“Me grabbing it is being vocal with the team, expressing how I feel and understanding that it’s not about me. I still have a lot left in the tank. I still want to win a championship. There’s no reason why we should be doing this if we’re not trying to win the championship. Just trying to change the culture here because it’s a rich culture.”
There aren’t many players in NBA history who have reached the heights Rose did and then experienced such lows. Asked how he can handle moving from a MVP to reserve level, Rose turned serious.
“I don’t have, like, a pompous attitude. I come in and listen, for one thing. I understand where I’m at, the circumstances I have in front of me,” Rose said. “I feel like I could be put in any situation with any group or any team and I’ll find my way in. My talent trumps everything.”
Indeed. Rose spoke Thursday on the one-year anniversary of dropping 50 points for the Timberwolves in a home victory over the Jazz. That performance drew “MVP!” chants similar to those he heard from the United Center crowd on Dec, 26, 2018 when he posted 24 points and eight assists in the Timberwolves’ blowout victory over the Bulls.
Rose’s 50-point game last season drew almost universal love and praise from around the league. Teammates and ex-teammates cheer for Rose because of all he has endured. Pistons coach Dwane Casey said he has seen this first-hand already, even as he tries to balance not overusing Rose.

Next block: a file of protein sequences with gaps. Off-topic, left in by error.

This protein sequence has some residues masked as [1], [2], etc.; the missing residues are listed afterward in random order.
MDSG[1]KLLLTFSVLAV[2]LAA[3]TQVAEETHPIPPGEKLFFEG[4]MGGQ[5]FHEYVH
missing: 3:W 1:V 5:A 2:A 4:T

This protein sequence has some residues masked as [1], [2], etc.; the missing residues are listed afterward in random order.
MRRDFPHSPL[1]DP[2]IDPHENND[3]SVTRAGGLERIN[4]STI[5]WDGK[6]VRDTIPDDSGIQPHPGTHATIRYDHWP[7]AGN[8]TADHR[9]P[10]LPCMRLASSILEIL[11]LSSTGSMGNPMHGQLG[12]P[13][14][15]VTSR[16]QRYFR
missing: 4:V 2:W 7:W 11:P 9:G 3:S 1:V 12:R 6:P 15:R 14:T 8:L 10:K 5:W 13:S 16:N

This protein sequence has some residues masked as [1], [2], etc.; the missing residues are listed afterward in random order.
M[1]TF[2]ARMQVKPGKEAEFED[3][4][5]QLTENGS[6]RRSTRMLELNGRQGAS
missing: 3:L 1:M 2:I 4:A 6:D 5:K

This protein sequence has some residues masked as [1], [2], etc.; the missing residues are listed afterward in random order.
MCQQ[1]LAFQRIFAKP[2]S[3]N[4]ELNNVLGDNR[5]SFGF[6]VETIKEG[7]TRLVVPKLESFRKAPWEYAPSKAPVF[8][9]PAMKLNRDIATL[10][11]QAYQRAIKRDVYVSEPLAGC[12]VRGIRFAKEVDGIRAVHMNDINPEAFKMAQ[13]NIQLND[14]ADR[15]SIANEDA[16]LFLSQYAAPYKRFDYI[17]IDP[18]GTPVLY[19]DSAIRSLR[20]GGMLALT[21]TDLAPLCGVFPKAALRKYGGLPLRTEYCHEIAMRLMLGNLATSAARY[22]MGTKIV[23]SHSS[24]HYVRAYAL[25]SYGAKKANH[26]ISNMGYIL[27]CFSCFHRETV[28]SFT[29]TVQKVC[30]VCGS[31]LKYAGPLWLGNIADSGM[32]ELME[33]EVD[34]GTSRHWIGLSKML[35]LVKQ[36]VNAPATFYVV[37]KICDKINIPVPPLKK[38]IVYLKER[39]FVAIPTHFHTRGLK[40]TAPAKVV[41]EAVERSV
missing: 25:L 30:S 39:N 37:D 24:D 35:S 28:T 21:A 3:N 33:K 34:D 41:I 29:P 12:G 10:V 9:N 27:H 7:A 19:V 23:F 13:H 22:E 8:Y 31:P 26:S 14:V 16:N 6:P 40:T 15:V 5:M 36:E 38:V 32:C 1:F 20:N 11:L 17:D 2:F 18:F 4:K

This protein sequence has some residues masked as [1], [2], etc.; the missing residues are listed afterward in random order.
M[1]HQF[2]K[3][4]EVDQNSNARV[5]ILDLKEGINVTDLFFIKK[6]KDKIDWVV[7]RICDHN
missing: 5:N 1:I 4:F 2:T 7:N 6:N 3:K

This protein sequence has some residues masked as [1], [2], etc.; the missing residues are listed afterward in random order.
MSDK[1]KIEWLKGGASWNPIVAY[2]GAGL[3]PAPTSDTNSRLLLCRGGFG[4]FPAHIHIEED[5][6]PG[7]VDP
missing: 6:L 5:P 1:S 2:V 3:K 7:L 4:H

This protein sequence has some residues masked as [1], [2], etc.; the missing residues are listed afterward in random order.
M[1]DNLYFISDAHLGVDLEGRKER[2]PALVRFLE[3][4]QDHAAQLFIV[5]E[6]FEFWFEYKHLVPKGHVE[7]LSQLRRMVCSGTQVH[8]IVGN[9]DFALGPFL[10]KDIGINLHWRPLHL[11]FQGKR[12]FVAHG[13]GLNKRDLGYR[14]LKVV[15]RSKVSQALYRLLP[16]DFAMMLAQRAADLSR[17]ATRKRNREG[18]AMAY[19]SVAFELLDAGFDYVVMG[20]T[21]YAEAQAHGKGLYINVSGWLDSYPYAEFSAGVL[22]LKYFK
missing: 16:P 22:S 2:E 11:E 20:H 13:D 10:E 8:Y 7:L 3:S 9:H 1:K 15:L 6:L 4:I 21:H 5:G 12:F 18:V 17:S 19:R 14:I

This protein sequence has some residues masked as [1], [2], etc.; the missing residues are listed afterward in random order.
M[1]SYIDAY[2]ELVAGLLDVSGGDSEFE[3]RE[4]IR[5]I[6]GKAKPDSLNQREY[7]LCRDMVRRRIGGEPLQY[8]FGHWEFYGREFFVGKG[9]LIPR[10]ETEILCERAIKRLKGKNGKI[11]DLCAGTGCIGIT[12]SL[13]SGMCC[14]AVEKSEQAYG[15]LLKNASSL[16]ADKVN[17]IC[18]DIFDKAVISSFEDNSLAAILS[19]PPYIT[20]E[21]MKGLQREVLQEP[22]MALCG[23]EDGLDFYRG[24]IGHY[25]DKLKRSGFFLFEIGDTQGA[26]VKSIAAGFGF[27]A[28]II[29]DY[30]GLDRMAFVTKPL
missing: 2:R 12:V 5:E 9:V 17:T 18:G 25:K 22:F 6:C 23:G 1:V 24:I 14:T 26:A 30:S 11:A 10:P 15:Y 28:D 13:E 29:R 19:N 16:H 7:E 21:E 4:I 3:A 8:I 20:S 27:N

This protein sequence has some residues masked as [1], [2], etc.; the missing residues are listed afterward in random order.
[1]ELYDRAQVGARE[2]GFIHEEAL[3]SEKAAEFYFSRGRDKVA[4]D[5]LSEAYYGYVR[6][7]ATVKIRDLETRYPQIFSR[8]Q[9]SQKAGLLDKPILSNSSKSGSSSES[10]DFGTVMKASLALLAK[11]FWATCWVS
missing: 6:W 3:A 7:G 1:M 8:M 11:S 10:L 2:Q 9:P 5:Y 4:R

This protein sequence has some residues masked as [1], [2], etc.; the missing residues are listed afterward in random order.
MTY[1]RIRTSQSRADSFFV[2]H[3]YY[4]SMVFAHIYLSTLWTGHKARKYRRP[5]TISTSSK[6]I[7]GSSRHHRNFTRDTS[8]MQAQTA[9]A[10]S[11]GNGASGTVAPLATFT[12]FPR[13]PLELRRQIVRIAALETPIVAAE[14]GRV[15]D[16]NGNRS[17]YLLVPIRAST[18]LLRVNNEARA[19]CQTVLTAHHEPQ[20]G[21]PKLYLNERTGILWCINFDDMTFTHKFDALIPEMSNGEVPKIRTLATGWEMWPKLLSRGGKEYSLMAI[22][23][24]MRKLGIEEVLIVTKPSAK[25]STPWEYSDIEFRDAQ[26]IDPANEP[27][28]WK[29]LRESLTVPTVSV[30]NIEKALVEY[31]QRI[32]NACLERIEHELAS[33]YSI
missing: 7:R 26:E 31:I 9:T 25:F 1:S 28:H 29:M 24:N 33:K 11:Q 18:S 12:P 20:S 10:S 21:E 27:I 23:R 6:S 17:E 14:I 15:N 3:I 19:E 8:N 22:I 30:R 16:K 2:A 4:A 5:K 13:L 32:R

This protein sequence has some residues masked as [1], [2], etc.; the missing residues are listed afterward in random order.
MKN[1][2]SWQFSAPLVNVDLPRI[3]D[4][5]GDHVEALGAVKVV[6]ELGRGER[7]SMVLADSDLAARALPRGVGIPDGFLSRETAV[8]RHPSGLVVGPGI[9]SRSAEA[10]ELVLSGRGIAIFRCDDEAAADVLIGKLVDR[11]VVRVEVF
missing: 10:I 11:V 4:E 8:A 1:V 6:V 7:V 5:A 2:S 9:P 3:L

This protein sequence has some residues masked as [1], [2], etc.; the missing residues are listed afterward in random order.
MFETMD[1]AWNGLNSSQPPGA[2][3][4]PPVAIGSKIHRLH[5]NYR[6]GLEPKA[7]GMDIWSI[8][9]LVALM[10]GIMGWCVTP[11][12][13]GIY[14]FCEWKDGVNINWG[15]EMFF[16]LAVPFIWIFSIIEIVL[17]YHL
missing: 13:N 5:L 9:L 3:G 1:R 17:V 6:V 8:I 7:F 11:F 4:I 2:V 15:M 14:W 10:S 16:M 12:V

In a nod to all he has endured, Rose is on an unofficial minutes limit to keep his body fresh.
“It’s very difficult. You want him out there more than his minute allotment allows. He’s such a dynamic player. He brings so much to the table,” Casey said. “Our team changes when he’s on the floor. We get faster. We’re tougher. We’re more physical. But there’s only a limited amount of time he can be out there. We have to be disciplined.
“In shorter minutes, he’s still the same, explosive player. Maybe not as quick as he was a kid or as he was in his MVP year. But he’s savvy enough. He’s tough enough.”
Casey then offered the example of Rose missing layups on three drives late in the Pistons’ home victory Monday over the Pacers and still owning the mental toughness to convert the game-winning drive in the waning seconds.
“He’s gutsy. He’s confident,” Casey said. “I root for him. He’s a man’s man. He holds himself accountable. Knowing what he’s been through with his life and career, you want him to be successful.”
Rose is back to being that, even after his widely criticized decision to sit out the entire 2012-13 season following his first knee surgery to repair his torn left ACL. Load management and making sure players’ bodies aren’t overtaxed is all the rage now. The Nets’ Kevin Durant and Warriors’ Klay Thompson are both expected to miss the entire season following torn Achilles and ACL injuries, respectively.
Does Rose believe this new emphasis vindicates his decision?
“I mean, it’s not for me to say that. It’s funny though. At the time, I knew what was right for my body,” he said. “My body is different than any other player in the league. And I feel like I needed a year. Even though I was on the court, warming up before games, this and that, and people saw me, I felt like I wasn’t ready at the time.
“Now that it’s called load management, it’s just funny how things change. It’s probably only a few people that would recognize that. I always say, when a young kid or student of the game stumbles on my story 20 or 30 years from now, they’ll see the nuances within my story and understand I was a stand-up individual.”